Chinese Police Investigating Trading Platform EtherDelta
Local police in China are reportedly investigating cryptocurrency token trading platform EtherDelta, months after the U.S. Securities and Exchange Commission (SEC) charged the platform’s founder Zachary Coburn.
“EtherDelta is involved in a major scam in China, police officially take legal action against it,” Dovey Wan, a partner at cryptocurrency investment fund Primitive, tweeted on Wednesday
Wan has said that Coburn sold EtherDelta to a group of Chinese buyers, who later issued exchange token EDT and it turned out to be an “exit scam.”
In November 2018, the SEC charged Coburn for operating an unregistered securities exchange. The regulator said at the time:
“Almost all of the orders placed through EtherDelta’s platform were traded after the Commission issued its 2017 DAO Report, which concluded that certain digital assets, such as DAO tokens, were securities and that platforms that offered trading of these digital asset securities would be subject to the SEC’s requirement that exchanges register or operate pursuant to an exemption.” (Negative)
Seychelles Stock Exchange Lists Tokenized Security
Seychelles’ stock exchange (MERJ) has just listed a tokenized security for trading, becoming the first in the world to do so.
The exchange, MERJ, is licensed by the Indian Ocean nation’s Financial Services Authority as a securities exchange, clearing agency and securities depository (CSD), and is launching the token to represent its own equity.
MERJ said it will follow the listing by offering 16 percent of the tokenized shares in a public offering later in 2019. The exchange is also in discussion with “several companies” over potentially listing their tokenized shares on its platform.
Edmond Tuohy, CEO of MERJ, said:
“MERJ has fully leveraged its end-to-end ecosystem to deliver the world’s first publicly listed securities token. We are combining the best of the old world and the new to provide a key piece of missing infrastructure for the growth of digital assets.”
MERJ said it is using the ethereum blockchain to record the share register ownership, saying that, currently, “it is the best supported protocol for these purposes.”
Now seen on MERJ’s listings page, the tokenized security takes the ticker symbol “MERJ-S” and is currently trading at $2.42, with a stated market cap of $21,015,781.
More widely, MERJ also has plans to cut costs for investors and issuers by using blockchain technology to streamline a number of securities markets processes, including issuance, shareholder registers, compliance, distribution and voting.
Founded in 2013, MERJ says that being licensed as an exchange, clearing house and CSD, it’s well placed to “deliver on the many benefits of tokenization.”
“Whether they’re issuing tokenized or traditional shares, companies are not going to want to go to a jurisdiction that doesn’t meet high international standards because it will attract greater scrutiny from global regulators,” said Tuohy. “We’ve spent three years working with our regulators to build a robust and compliant framework for issuers wanting to leverage the benefits of distributed ledger technology within a publicly listed environment.” (Positive)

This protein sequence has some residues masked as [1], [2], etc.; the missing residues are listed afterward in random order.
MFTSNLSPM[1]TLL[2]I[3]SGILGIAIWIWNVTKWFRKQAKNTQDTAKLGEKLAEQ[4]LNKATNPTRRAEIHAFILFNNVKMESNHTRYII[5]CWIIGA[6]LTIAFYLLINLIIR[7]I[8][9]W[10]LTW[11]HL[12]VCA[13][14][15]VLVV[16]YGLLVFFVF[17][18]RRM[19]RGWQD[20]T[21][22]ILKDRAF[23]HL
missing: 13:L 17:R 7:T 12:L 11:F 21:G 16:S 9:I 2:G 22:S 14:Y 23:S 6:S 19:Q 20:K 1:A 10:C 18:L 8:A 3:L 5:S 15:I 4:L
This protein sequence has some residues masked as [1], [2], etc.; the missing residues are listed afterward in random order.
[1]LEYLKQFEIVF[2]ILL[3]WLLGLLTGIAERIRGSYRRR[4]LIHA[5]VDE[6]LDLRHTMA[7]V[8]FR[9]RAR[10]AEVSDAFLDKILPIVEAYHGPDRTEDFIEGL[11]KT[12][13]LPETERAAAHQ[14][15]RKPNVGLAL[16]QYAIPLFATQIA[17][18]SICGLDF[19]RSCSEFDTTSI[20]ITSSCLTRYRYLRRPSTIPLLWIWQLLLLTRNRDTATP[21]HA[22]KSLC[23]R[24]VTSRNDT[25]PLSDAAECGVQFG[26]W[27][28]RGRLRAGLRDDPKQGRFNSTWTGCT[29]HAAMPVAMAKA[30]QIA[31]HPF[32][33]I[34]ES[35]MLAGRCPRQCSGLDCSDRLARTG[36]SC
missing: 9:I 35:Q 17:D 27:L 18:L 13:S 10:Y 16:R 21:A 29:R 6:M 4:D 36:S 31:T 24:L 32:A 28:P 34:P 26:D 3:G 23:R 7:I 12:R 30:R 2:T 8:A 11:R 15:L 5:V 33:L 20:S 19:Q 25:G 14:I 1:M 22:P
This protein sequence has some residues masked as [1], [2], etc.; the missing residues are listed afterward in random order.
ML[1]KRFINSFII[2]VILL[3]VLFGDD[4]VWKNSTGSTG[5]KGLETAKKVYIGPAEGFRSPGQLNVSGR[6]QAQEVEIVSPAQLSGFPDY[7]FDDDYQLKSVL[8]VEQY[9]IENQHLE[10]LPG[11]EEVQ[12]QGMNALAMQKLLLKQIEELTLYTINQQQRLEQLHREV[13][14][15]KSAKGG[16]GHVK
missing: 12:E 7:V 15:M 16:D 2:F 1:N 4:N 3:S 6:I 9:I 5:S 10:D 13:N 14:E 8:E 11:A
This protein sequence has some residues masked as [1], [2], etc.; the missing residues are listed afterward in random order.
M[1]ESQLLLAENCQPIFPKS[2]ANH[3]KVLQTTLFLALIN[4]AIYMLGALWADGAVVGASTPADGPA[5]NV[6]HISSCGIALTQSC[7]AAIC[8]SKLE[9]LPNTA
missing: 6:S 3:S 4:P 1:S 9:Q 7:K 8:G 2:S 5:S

ECB Says It Plans to Use More On-Chain Data to Monitor Crypto Assets
The European Central Bank (ECB) has issued a new report indicating that it plans to use more on-chain data to better monitor the crypto markets.
Titled “Understanding the crypto-asset phenomenon, its risks and measurement issues,” the report reveals that the ECB has already built a system that uses “high-quality” aggregated data available online in its efforts to analyse “the crypto-asset phenomenon” to identify and monitor how the financial technology might affect monetary policy and the risks it potentially poses to market infrastructures, payments and financial stability.
However, using available data in this way has limits to its value. The report explains that this data leaves “gaps and challenges,” such as the exposure of financial institutions to crypto-assets and payment services that use layered protocols.
It lists, among others, derivatives and investment vehicles’ exposure to digital assets, financial firms moving into custody and other services, and payments platforms using cryptos as potentially having implications for financial policy and stability.
Going forward, the ECB plans to go into more granular detail for its analyses of crypto assets, and “will continue to work on indicators and data by dealing with the complexity and growing challenges encountered in analysing on-chain and layered protocol transactions.”
It will further seek new data sources for information on links between crypto assets and regulated firms.
Regarding off-chain transactions – transactions conducted off the blockchain and later aggregated back on-chain in fewer transactions – the ECB said it will work on increasing the “availability and transparency” of reported data and the methods used to provide it, “harmonising and enriching the metadata and developing best practices for indicators on crypto-assets.” (Neutral)